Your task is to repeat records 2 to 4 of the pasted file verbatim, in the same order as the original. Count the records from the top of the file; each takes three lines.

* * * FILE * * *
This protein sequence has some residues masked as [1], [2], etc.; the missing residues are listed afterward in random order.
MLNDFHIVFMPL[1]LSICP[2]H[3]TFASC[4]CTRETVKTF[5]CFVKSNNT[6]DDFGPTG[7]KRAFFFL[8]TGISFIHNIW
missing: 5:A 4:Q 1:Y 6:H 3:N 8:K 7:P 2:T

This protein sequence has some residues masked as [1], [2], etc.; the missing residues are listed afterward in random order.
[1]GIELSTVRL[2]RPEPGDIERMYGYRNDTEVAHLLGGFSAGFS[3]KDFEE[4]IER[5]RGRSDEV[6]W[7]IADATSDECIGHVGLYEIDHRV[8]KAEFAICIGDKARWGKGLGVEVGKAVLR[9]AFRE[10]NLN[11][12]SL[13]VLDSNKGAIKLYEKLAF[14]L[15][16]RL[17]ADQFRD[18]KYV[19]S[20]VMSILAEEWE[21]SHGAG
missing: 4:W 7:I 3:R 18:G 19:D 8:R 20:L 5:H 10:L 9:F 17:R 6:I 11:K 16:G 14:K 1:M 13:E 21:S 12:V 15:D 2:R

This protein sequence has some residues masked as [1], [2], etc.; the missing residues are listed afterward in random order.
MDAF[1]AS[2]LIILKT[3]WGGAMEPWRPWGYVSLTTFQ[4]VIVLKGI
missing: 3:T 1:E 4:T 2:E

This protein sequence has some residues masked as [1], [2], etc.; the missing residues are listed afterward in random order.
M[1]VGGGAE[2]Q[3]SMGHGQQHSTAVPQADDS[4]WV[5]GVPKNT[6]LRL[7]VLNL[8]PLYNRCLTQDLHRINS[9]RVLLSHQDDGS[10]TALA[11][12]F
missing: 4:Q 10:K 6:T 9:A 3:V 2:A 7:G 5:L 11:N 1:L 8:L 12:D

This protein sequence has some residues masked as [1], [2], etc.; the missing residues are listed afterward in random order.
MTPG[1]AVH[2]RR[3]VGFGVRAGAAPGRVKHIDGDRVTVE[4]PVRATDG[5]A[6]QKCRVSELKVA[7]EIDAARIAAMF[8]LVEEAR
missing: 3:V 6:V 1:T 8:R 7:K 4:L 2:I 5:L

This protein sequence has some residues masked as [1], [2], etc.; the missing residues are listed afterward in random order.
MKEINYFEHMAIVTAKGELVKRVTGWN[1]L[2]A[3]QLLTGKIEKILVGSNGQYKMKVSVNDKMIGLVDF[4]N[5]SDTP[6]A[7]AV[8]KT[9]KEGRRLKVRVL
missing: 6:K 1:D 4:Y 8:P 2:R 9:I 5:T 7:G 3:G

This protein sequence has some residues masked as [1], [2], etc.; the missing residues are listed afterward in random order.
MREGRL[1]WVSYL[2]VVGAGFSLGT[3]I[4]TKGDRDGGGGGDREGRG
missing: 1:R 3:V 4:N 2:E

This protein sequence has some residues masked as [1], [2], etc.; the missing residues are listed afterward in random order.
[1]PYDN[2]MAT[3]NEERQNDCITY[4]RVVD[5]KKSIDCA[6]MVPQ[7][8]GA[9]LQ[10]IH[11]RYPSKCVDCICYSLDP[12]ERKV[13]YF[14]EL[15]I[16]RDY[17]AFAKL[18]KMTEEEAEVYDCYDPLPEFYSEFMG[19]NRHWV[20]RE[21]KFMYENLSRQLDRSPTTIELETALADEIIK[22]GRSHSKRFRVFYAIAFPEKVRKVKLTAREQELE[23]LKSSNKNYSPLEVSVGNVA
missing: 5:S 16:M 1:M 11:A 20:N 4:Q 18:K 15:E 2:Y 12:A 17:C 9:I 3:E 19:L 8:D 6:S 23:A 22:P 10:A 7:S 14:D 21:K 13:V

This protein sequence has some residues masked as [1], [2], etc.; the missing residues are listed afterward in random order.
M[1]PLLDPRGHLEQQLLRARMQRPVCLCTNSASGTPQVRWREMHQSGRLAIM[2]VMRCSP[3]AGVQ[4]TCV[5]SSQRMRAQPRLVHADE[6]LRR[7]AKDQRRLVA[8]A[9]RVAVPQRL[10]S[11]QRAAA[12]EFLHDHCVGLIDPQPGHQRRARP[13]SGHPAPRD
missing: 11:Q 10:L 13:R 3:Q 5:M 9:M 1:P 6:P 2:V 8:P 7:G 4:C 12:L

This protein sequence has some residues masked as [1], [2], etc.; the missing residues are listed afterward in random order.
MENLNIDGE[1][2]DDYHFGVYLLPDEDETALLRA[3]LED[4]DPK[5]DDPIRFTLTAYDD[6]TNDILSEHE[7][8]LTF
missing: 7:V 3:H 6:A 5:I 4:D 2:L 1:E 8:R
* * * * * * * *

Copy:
This protein sequence has some residues masked as [1], [2], etc.; the missing residues are listed afterward in random order.
[1]GIELSTVRL[2]RPEPGDIERMYGYRNDTEVAHLLGGFSAGFS[3]KDFEE[4]IER[5]RGRSDEV[6]W[7]IADATSDECIGHVGLYEIDHRV[8]KAEFAICIGDKARWGKGLGVEVGKAVLR[9]AFRE[10]NLN[11][12]SL[13]VLDSNKGAIKLYEKLAF[14]L[15][16]RL[17]ADQFRD[18]KYV[19]S[20]VMSILAEEWE[21]SHGAG
missing: 4:W 7:I 3:R 18:G 19:D 8:R 20:L 5:H 10:L 9:F 17:R 6:I 11:K 16:G 14:K 1:M 13:E 21:S 12:V 15:D 2:R

This protein sequence has some residues masked as [1], [2], etc.; the missing residues are listed afterward in random order.
MDAF[1]AS[2]LIILKT[3]WGGAMEPWRPWGYVSLTTFQ[4]VIVLKGI
missing: 3:T 1:E 4:T 2:E

This protein sequence has some residues masked as [1], [2], etc.; the missing residues are listed afterward in random order.
M[1]VGGGAE[2]Q[3]SMGHGQQHSTAVPQADDS[4]WV[5]GVPKNT[6]LRL[7]VLNL[8]PLYNRCLTQDLHRINS[9]RVLLSHQDDGS[10]TALA[11][12]F
missing: 4:Q 10:K 6:T 9:A 3:V 2:A 7:G 5:L 11:N 1:L 8:L 12:D